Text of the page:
Concrete Curing Explained

Concrete structures are built to last for decades upon decades. This derives from the fact that concrete is among the most structurally sound building materials used in today's construction industry. DIY-minded homeowners are aware that concrete needs to be allowed to cure, but few understand the intricacies of the curing process. It's not just about allowing the concrete time to dry. The discussion below highlights a few facts about the curing process.

It's Not All About Drying Many people believe that the curing process has the sole objective of allowing freshly-poured concrete to dry. If this was the case, curing concrete wouldn't need to be watered on a regular basis. For concrete to cure as it should, its needs to have a sufficient moisture content throughout the curing period. Frequent application of water helps to keep the curing concrete sufficiently moist.

Frequent Watering Isn't The Only Way Out Maintaining sufficient moisture levels in curing concrete doesn't necessarily have to involve frequent watering. If water supply to your residence is erratic, sufficient moisture levels in curing concrete can be maintained by preventing the excessive loss of moisture from the poured concrete. This can be done using sheets of plastic or impervious paper to cover the curing concrete. In this case, the concrete surface should have hardened enough to prevent the likelihood of damage resulting from the installation of the cover material. Alternatively, membrane-forming compounds can be applied to the curing concrete in order to reduce the rate at which moisture evaporates. These compounds form a protective film on the concrete surface, which helps to retain moisture. Examples of these compounds include synthetic resins and waxes.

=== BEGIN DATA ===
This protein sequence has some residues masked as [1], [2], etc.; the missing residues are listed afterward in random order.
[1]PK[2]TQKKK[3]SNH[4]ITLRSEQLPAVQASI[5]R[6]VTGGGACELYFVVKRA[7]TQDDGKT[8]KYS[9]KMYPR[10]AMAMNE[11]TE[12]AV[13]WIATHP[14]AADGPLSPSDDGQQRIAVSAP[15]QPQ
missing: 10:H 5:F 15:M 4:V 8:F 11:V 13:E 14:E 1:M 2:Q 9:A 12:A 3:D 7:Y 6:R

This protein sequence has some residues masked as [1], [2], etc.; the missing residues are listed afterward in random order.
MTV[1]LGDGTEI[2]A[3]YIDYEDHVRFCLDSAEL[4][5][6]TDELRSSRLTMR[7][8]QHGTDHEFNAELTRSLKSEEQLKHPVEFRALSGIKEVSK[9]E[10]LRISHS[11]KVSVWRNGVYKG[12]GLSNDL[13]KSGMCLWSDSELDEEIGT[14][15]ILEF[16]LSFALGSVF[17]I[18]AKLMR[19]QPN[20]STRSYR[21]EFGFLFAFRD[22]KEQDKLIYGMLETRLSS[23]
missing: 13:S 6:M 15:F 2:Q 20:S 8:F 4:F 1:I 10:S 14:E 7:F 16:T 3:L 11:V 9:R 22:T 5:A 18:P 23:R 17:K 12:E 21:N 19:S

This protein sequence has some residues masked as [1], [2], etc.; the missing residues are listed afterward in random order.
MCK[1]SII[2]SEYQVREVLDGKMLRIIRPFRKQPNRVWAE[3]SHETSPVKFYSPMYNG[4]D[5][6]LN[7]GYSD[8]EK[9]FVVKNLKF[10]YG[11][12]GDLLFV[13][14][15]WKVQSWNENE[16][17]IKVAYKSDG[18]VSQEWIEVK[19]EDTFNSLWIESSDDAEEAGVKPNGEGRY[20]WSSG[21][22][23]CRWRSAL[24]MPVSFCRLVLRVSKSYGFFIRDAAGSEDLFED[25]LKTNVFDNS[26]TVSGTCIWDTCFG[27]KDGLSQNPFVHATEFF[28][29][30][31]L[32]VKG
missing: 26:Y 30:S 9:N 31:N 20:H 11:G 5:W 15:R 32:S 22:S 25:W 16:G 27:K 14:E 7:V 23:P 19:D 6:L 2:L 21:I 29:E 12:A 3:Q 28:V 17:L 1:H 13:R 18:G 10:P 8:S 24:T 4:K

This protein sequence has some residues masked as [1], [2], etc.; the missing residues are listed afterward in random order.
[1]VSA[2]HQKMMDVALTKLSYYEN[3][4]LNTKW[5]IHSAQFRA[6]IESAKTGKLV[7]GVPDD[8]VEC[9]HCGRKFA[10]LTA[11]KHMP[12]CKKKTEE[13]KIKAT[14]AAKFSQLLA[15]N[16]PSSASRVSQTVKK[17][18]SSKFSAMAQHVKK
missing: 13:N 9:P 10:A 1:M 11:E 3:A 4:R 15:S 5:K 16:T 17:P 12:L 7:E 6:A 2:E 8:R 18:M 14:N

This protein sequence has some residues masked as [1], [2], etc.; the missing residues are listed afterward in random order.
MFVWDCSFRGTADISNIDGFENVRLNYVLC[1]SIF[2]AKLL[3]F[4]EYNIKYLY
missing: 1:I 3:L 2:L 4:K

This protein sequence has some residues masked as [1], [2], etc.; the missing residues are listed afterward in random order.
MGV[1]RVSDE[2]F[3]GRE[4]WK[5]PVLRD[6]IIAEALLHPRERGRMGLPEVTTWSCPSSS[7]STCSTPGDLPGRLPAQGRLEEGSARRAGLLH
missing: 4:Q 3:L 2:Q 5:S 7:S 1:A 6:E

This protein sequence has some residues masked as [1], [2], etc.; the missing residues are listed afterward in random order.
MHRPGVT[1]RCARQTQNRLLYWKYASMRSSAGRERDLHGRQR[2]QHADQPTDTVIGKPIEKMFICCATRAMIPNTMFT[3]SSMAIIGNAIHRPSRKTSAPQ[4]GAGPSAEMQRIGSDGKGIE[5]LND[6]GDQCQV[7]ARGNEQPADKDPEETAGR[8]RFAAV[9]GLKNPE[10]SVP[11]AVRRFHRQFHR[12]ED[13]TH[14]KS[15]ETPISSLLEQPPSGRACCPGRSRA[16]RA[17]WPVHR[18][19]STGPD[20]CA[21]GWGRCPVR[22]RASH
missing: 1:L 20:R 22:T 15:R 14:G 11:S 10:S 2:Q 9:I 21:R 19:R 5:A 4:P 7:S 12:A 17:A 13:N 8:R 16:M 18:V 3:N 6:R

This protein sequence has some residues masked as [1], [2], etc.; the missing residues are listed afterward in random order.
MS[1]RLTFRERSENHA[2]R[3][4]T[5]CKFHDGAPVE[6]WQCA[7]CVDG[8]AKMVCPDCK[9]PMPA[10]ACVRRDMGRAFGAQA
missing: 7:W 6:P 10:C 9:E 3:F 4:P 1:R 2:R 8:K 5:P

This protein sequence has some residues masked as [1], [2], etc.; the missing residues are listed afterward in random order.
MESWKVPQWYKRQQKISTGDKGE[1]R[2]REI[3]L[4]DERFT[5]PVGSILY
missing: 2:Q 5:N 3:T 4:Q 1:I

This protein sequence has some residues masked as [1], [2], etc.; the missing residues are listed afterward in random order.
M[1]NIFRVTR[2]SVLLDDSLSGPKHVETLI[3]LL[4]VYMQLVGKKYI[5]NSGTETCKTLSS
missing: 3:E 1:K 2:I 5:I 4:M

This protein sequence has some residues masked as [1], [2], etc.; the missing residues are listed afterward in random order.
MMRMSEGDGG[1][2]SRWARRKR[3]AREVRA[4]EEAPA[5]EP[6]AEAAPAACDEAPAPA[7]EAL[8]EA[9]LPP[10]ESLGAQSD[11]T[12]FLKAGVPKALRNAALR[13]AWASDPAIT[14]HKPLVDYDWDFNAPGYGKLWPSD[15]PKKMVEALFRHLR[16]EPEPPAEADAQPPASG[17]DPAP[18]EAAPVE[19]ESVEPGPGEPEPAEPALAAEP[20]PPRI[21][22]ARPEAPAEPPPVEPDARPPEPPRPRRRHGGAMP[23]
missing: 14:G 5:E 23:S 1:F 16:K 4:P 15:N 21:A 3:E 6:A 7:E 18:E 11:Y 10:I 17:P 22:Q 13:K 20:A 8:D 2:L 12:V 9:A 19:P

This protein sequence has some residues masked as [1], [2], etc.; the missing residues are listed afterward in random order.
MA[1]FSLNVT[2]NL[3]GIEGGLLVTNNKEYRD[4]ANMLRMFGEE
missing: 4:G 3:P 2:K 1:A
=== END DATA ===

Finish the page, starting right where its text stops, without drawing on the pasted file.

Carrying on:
It Doesn't Determine The Compressive Strength Of Concrete The curing process can have a negative or a positive impact on the compressive strength of structural concrete. If concrete is allowed to cure as it should, its compressive strength will be enhanced. However, the strength of structural concrete is determined before the wet concrete is poured. This strength is determined by the quality of aggregates used to form the concrete slurry and the mix ratio of these aggregates. For structures to have a higher compressive strength, there should be a balanced mixed of aggregates in the concrete slurry. Once wet concrete begins to cure, there's not much that can be done to significantly increase its compressive strength. Perhaps it's no coincidence that the process is referred to as 'curing', seeing as it's vital to the 'health' of concrete structures.

Contact a company that specialises in concrete services for more information.